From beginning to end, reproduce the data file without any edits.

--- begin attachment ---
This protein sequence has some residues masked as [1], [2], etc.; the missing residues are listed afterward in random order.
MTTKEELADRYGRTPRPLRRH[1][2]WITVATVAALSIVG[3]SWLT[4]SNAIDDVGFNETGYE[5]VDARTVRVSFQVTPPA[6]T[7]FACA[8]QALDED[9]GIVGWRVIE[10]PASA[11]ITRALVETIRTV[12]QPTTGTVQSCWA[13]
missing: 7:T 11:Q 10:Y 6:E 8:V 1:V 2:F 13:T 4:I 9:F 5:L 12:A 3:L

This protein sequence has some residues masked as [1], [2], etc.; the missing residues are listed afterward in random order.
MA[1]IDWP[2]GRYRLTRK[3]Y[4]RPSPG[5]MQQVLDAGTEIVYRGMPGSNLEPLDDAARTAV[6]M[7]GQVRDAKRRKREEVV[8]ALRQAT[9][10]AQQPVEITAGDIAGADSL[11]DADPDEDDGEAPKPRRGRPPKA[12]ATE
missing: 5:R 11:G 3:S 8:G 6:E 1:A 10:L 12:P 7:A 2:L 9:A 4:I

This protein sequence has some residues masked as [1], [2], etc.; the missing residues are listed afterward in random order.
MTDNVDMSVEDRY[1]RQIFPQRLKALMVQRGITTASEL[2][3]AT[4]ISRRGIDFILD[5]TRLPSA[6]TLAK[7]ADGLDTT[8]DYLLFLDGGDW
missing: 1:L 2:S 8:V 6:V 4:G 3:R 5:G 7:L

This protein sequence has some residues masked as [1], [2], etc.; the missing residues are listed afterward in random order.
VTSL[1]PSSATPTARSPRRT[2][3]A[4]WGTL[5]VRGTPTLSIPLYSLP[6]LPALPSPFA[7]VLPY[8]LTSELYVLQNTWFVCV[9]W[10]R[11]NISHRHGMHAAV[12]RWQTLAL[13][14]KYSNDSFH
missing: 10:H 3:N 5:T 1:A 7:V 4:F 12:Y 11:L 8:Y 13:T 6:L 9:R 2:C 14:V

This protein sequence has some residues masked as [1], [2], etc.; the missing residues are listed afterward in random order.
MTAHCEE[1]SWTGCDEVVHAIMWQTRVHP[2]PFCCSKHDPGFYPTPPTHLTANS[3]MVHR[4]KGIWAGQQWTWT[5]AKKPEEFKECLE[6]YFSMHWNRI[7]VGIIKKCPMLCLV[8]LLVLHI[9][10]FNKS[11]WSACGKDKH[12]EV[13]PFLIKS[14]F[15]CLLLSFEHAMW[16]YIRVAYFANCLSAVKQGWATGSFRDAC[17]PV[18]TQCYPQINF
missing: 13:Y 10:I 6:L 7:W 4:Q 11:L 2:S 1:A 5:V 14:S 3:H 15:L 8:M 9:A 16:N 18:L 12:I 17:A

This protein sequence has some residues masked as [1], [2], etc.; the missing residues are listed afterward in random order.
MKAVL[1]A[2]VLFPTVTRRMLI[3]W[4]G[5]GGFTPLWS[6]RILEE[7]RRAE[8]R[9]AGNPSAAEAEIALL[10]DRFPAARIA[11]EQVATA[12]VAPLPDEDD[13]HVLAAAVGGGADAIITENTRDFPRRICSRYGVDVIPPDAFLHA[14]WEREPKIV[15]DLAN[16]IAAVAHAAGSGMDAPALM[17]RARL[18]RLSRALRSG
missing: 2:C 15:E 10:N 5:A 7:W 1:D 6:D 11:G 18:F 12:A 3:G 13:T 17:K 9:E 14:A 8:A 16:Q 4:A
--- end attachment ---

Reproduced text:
This protein sequence has some residues masked as [1], [2], etc.; the missing residues are listed afterward in random order.
MTTKEELADRYGRTPRPLRRH[1][2]WITVATVAALSIVG[3]SWLT[4]SNAIDDVGFNETGYE[5]VDARTVRVSFQVTPPA[6]T[7]FACA[8]QALDED[9]GIVGWRVIE[10]PASA[11]ITRALVETIRTV[12]QPTTGTVQSCWA[13]
missing: 7:T 11:Q 10:Y 6:E 8:V 1:V 2:F 13:T 4:I 9:F 5:L 12:A 3:L

This protein sequence has some residues masked as [1], [2], etc.; the missing residues are listed afterward in random order.
MA[1]IDWP[2]GRYRLTRK[3]Y[4]RPSPG[5]MQQVLDAGTEIVYRGMPGSNLEPLDDAARTAV[6]M[7]GQVRDAKRRKREEVV[8]ALRQAT[9][10]AQQPVEITAGDIAGADSL[11]DADPDEDDGEAPKPRRGRPPKA[12]ATE
missing: 5:R 11:G 3:S 8:G 6:E 1:A 10:L 12:P 7:A 2:L 9:A 4:I

This protein sequence has some residues masked as [1], [2], etc.; the missing residues are listed afterward in random order.
MTDNVDMSVEDRY[1]RQIFPQRLKALMVQRGITTASEL[2][3]AT[4]ISRRGIDFILD[5]TRLPSA[6]TLAK[7]ADGLDTT[8]DYLLFLDGGDW
missing: 1:L 2:S 8:V 6:V 4:G 3:R 5:G 7:L

This protein sequence has some residues masked as [1], [2], etc.; the missing residues are listed afterward in random order.
VTSL[1]PSSATPTARSPRRT[2][3]A[4]WGTL[5]VRGTPTLSIPLYSLP[6]LPALPSPFA[7]VLPY[8]LTSELYVLQNTWFVCV[9]W[10]R[11]NISHRHGMHAAV[12]RWQTLAL[13][14]KYSNDSFH
missing: 10:H 3:N 5:T 1:A 7:V 4:F 12:Y 11:L 8:Y 13:T 6:L 9:R 2:C 14:V

This protein sequence has some residues masked as [1], [2], etc.; the missing residues are listed afterward in random order.
MTAHCEE[1]SWTGCDEVVHAIMWQTRVHP[2]PFCCSKHDPGFYPTPPTHLTANS[3]MVHR[4]KGIWAGQQWTWT[5]AKKPEEFKECLE[6]YFSMHWNRI[7]VGIIKKCPMLCLV[8]LLVLHI[9][10]FNKS[11]WSACGKDKH[12]EV[13]PFLIKS[14]F[15]CLLLSFEHAMW[16]YIRVAYFANCLSAVKQGWATGSFRDAC[17]PV[18]TQCYPQINF
missing: 13:Y 10:I 6:L 7:W 4:Q 11:L 2:S 1:A 5:V 14:S 3:H 15:L 8:M 9:A 16:N 18:L 12:I 17:A

This protein sequence has some residues masked as [1], [2], etc.; the missing residues are listed afterward in random order.
MKAVL[1]A[2]VLFPTVTRRMLI[3]W[4]G[5]GGFTPLWS[6]RILEE[7]RRAE[8]R[9]AGNPSAAEAEIALL[10]DRFPAARIA[11]EQVATA[12]VAPLPDEDD[13]HVLAAAVGGGADAIITENTRDFPRRICSRYGVDVIPPDAFLHA[14]WEREPKIV[15]DLAN[16]IAAVAHAAGSGMDAPALM[17]RARL[18]RLSRALRSG
missing: 2:C 15:E 10:N 5:A 7:W 1:D 6:D 11:G 18:F 12:A 3:G 13:T 17:K 9:E 14:A 8:A 16:Q 4:A